On our lawn, the deer gather this time of year to eat the acorns falling from the large oak tree near our deck. At the water’s edge, they will stand on their hind legs with their front legs resting on the cedar tree trunks to browse. And we even see deer jumping on two legs to reach some tasty bits of cedar.

My rows are rambling again

My major knitting since mid-July has been to work up nearly 3300 yards (15 skeins) of Rowan Pure Wool Superwash Worsted into a throw. Well, a blanket really. I’ve knit nine of these guys. Yep. Nine. Rambling Rows Afghan by Cottage Creations’ Carol A. Anderson is my all-time favorite afghan pattern.

Rowan Superwash is quite a lightweight worsted. So I didn’t knit it to gauge, which would have needed a heftier worsted and size 8 or even size 9 needles. I used US size 6 needles and the fabric came out just right. It’s a lightweight blanket. Here it is laying atop a queen-sized mattress. (Forgive the clashing quilt.)

This Rambling Rows will live in a TV-watching/office room decked out in earth tones. I think the grays, gold and orange worked out great and the blanket really pops resting on the back of the sofa.

Did I come up with these colors, Charcoal, Granite, Moonstone, Seville and Gold on my own? No. Never in a million years. I first bought the yarn intending to knit Star-Eyed Julep Throw by Kay Gardiner, Ann Shayne, and Kirsten Kapur. Here’s that throw. It uses these same five Rowen Pure Wool Superwash colorways.

I asked to be gifted the book containing this throw, Drop Dead Easy Knits, specifically so I could knit Star-Eyed Julep. I even worked through the errata supplied on Ravelry and started knitting the first quadrant of the throw. I was not satisfied with the not-crisp edge-turns of what’s basically the Mason-Dixon log cabin technique adapted to create that star. Apparently it takes a better knitter than me to master the technique. After starting the Star-Eyed 3 times I decided I might drop dead before I completed the thing. But oh my those colorways are so perfect together.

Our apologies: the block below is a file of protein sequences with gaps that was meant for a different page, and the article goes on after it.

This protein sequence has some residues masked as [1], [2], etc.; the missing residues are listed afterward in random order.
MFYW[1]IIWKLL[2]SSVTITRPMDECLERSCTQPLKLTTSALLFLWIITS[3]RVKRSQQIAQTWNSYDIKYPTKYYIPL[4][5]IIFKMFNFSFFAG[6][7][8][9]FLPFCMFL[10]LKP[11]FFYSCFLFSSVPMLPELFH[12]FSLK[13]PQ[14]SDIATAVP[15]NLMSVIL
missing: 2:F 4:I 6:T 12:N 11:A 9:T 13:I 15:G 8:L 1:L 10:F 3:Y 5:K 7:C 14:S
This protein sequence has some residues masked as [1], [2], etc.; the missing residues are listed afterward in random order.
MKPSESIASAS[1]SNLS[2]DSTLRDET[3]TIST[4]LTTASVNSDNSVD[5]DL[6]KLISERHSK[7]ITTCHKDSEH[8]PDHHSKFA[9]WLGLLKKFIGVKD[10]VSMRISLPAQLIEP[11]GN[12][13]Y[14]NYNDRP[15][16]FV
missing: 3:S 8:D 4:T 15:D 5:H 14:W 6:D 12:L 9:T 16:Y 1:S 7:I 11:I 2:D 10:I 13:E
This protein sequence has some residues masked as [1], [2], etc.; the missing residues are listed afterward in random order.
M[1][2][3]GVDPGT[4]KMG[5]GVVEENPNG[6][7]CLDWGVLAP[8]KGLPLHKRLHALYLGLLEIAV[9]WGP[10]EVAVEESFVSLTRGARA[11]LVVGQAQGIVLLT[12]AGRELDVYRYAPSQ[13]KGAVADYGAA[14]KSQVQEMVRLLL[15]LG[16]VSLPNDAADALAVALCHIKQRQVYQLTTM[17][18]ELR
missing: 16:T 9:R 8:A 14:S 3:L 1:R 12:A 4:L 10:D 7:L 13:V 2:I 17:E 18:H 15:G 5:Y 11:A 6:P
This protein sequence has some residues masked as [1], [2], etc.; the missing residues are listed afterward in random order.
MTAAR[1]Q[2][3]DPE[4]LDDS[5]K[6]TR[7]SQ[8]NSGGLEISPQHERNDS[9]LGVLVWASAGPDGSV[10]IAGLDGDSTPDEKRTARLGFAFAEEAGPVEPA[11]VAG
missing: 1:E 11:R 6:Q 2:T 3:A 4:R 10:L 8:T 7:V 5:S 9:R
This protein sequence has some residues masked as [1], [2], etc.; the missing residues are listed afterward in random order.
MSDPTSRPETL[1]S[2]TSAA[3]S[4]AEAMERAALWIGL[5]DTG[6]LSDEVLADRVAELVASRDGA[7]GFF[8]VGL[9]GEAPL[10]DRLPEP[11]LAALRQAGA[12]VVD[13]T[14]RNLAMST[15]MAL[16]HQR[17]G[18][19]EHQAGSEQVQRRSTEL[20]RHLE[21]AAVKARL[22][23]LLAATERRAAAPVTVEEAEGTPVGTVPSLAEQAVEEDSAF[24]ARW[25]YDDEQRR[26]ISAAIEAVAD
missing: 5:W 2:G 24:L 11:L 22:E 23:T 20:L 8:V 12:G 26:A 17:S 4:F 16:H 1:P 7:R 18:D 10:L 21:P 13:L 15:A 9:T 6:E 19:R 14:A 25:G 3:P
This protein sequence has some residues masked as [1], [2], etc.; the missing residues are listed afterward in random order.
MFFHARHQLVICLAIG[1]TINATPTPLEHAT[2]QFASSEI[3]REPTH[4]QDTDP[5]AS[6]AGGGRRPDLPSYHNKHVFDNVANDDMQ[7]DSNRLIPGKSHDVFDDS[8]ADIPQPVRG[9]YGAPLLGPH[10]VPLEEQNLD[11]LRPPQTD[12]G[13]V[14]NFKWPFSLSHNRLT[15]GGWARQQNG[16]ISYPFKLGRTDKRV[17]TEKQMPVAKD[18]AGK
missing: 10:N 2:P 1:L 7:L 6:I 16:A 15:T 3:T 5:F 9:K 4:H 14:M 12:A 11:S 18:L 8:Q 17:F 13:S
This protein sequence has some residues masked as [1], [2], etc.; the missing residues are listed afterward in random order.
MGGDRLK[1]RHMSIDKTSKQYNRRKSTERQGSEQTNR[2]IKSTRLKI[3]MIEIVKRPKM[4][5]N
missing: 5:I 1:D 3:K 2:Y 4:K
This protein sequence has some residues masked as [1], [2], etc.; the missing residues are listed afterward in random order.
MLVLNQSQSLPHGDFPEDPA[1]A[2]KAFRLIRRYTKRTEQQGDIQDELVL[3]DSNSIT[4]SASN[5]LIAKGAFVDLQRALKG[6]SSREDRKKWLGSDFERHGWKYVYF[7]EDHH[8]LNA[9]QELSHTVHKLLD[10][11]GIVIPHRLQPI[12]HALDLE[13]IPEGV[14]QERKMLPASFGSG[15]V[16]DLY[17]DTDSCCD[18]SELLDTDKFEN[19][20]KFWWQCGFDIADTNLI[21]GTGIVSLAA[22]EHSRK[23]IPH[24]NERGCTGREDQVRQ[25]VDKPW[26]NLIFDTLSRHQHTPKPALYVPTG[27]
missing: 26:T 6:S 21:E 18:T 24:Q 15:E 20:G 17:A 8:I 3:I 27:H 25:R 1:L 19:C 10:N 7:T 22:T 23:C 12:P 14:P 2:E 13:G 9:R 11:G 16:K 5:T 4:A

So, I acquired the additional yarn I needed (difficult, since the Seville colorway is discontinued) and my new Rambling Rows was hatched.

I couldn’t be more pleased with the project. And I credit the Drop Dead Easy Knits trio with my success because this Rambling Rows is all about their inspired colorway choices.

P.S. Even though I picked up the garter stitch mitered edge the way I always do on my Rambling Rows, this more lightweight yarn picked up a little ruffle. I’ve steamed it a bit since these photos were taken and it’s tamed.

Here’s the rest of my Rambling Rows, if you’d like to see how this blanket works up in different colorways: here, here, here’s four, and another here. I know, that’s not nine. You’ll just have to take my word on that.

Fetchings

Recently I had a major knitting stutter. I knitted a series of four Fetchings, Cheryl Niamath’s wonderful free pattern. I used four skeins of Noro Silk Garden in two colorways. I got started during a long drive, continued during a week-long visit to Ann Arbor, and finished the fourth pair once I returned home.

It’s such a satisfying knit. I’d knit the pattern six times before and managed to keep only one of the six for myself. Fetching is a handy mitt to tuck in a coat pocket for those times when there’s just a bit of a chill in the air.

In previous Fetchings I’d used solids–mostly Stonehedge Fiber’s Shepherd’s Wool. They worked up great in that yarn. Check out my first half-dozen. But this time it was those great Noro color changes that kept me trying just one more, just one more.

Four of the mitts are one colorway and four are another. But it’s difficult to tell which sprung from the same colorway.

The current count of posted Fetching projects on Ravelry is 21,138! 6065 Ravelers have Fetching in their queues awaiting the day when they’ll cast on. If you’re one of those 6000, seriously consider knitting Fetching soon. It will not disappoint. And if it’s not in your queue, just skip the queue and cast on straightaway. There’s already a chill in the morning air here in Michigan. And we’ve gotten into the mid-forties at night. Pretty soon you’ll welcome slipping your chilly fingers into a pair of these mitts.